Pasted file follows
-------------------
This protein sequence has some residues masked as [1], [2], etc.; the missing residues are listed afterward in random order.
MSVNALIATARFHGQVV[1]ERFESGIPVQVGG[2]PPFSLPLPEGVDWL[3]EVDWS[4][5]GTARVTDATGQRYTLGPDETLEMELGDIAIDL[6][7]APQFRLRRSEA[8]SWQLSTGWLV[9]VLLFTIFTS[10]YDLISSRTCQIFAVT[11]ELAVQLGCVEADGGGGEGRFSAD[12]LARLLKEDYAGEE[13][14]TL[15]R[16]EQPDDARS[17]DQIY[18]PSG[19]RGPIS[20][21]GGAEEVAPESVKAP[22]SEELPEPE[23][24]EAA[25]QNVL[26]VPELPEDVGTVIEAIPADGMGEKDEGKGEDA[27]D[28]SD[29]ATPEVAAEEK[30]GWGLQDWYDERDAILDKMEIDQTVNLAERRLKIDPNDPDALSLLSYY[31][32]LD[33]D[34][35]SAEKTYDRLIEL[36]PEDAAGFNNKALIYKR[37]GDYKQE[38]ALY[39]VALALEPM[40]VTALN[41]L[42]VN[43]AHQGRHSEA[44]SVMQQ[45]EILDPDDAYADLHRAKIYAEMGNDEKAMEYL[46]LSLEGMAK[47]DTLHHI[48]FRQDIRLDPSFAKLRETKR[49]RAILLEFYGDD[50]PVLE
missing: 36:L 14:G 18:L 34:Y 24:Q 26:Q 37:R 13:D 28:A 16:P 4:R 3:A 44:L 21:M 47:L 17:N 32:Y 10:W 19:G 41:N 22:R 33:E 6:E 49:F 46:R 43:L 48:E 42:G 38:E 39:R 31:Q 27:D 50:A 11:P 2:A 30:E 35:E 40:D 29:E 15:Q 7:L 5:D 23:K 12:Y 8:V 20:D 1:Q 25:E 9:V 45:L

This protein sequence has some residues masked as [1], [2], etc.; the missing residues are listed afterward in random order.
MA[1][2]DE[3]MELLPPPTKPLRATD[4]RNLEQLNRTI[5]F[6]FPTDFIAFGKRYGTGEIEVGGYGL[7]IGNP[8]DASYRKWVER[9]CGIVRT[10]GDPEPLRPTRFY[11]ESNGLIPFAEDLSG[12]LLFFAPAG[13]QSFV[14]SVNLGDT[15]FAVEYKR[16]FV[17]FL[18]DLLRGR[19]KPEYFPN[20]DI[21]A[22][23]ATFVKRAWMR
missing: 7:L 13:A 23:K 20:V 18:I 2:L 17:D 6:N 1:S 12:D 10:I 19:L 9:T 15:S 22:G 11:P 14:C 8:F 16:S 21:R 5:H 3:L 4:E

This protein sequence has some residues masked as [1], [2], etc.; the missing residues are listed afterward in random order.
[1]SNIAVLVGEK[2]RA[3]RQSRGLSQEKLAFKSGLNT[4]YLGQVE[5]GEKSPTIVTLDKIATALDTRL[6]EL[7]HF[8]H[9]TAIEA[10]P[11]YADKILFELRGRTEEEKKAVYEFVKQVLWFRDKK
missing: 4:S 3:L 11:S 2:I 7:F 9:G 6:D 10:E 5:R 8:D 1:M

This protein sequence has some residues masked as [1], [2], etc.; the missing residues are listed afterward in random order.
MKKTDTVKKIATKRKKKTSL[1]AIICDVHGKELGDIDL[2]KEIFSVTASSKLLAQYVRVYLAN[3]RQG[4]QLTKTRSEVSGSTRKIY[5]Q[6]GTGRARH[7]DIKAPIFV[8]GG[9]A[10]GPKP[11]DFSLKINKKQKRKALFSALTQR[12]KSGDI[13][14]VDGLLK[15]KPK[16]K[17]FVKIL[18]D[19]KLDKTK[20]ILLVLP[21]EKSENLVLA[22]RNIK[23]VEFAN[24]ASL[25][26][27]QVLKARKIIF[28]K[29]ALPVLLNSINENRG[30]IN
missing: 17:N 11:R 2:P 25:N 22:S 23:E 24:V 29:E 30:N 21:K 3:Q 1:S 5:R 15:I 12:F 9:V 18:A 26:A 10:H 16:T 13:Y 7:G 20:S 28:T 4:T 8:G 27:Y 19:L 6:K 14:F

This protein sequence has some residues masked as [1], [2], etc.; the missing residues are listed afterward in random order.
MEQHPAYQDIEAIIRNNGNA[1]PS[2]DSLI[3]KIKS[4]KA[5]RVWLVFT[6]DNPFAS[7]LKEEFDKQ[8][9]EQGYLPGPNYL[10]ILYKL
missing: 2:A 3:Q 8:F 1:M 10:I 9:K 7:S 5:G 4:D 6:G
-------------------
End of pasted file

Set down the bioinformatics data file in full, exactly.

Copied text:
This protein sequence has some residues masked as [1], [2], etc.; the missing residues are listed afterward in random order.
MSVNALIATARFHGQVV[1]ERFESGIPVQVGG[2]PPFSLPLPEGVDWL[3]EVDWS[4][5]GTARVTDATGQRYTLGPDETLEMELGDIAIDL[6][7]APQFRLRRSEA[8]SWQLSTGWLV[9]VLLFTIFTS[10]YDLISSRTCQIFAVT[11]ELAVQLGCVEADGGGGEGRFSAD[12]LARLLKEDYAGEE[13][14]TL[15]R[16]EQPDDARS[17]DQIY[18]PSG[19]RGPIS[20][21]GGAEEVAPESVKAP[22]SEELPEPE[23][24]EAA[25]QNVL[26]VPELPEDVGTVIEAIPADGMGEKDEGKGEDA[27]D[28]SD[29]ATPEVAAEEK[30]GWGLQDWYDERDAILDKMEIDQTVNLAERRLKIDPNDPDALSLLSYY[31][32]LD[33]D[34][35]SAEKTYDRLIEL[36]PEDAAGFNNKALIYKR[37]GDYKQE[38]ALY[39]VALALEPM[40]VTALN[41]L[42]VN[43]AHQGRHSEA[44]SVMQQ[45]EILDPDDAYADLHRAKIYAEMGNDEKAMEYL[46]LSLEGMAK[47]DTLHHI[48]FRQDIRLDPSFAKLRETKR[49]RAILLEFYGDD[50]PVLE
missing: 36:L 14:G 18:L 34:Y 24:Q 26:Q 37:R 13:D 28:A 16:P 4:R 3:A 44:L 21:M 47:L 17:N 32:Y 10:W 19:G 41:N 22:R 33:E 6:E 49:F 46:R 43:L 48:E 42:G 38:E 39:R 31:Q 27:D 50:A 11:P 2:A 30:E 35:E 40:D 29:E 15:Q 7:L 5:D 23:K 12:Y 8:V 20:D 1:Q 25:E 9:V 45:L

This protein sequence has some residues masked as [1], [2], etc.; the missing residues are listed afterward in random order.
MA[1][2]DE[3]MELLPPPTKPLRATD[4]RNLEQLNRTI[5]F[6]FPTDFIAFGKRYGTGEIEVGGYGL[7]IGNP[8]DASYRKWVER[9]CGIVRT[10]GDPEPLRPTRFY[11]ESNGLIPFAEDLSG[12]LLFFAPAG[13]QSFV[14]SVNLGDT[15]FAVEYKR[16]FV[17]FL[18]DLLRGR[19]KPEYFPN[20]DI[21]A[22][23]ATFVKRAWMR
missing: 7:L 13:A 23:K 20:V 18:I 2:L 17:D 6:N 1:S 12:D 10:I 19:L 9:T 15:S 22:G 11:P 14:C 8:F 16:S 21:R 5:H 3:L 4:E

This protein sequence has some residues masked as [1], [2], etc.; the missing residues are listed afterward in random order.
[1]SNIAVLVGEK[2]RA[3]RQSRGLSQEKLAFKSGLNT[4]YLGQVE[5]GEKSPTIVTLDKIATALDTRL[6]EL[7]HF[8]H[9]TAIEA[10]P[11]YADKILFELRGRTEEEKKAVYEFVKQVLWFRDKK
missing: 4:S 3:L 11:S 2:I 7:F 9:G 6:D 10:E 5:R 8:D 1:M

This protein sequence has some residues masked as [1], [2], etc.; the missing residues are listed afterward in random order.
MKKTDTVKKIATKRKKKTSL[1]AIICDVHGKELGDIDL[2]KEIFSVTASSKLLAQYVRVYLAN[3]RQG[4]QLTKTRSEVSGSTRKIY[5]Q[6]GTGRARH[7]DIKAPIFV[8]GG[9]A[10]GPKP[11]DFSLKINKKQKRKALFSALTQR[12]KSGDI[13][14]VDGLLK[15]KPK[16]K[17]FVKIL[18]D[19]KLDKTK[20]ILLVLP[21]EKSENLVLA[22]RNIK[23]VEFAN[24]ASL[25][26][27]QVLKARKIIF[28]K[29]ALPVLLNSINENRG[30]IN
missing: 17:N 11:R 2:P 25:N 22:S 23:E 24:V 29:E 30:N 21:K 3:Q 1:S 5:R 15:I 12:F 9:V 18:A 26:A 10:H 16:T 13:Y 7:G 20:S 28:T 4:T 8:G 27:Y 19:L 6:K 14:F

This protein sequence has some residues masked as [1], [2], etc.; the missing residues are listed afterward in random order.
MEQHPAYQDIEAIIRNNGNA[1]PS[2]DSLI[3]KIKS[4]KA[5]RVWLVFT[6]DNPFAS[7]LKEEFDKQ[8][9]EQGYLPGPNYL[10]ILYKL
missing: 2:A 3:Q 8:F 1:M 10:I 9:K 7:S 5:G 4:D 6:G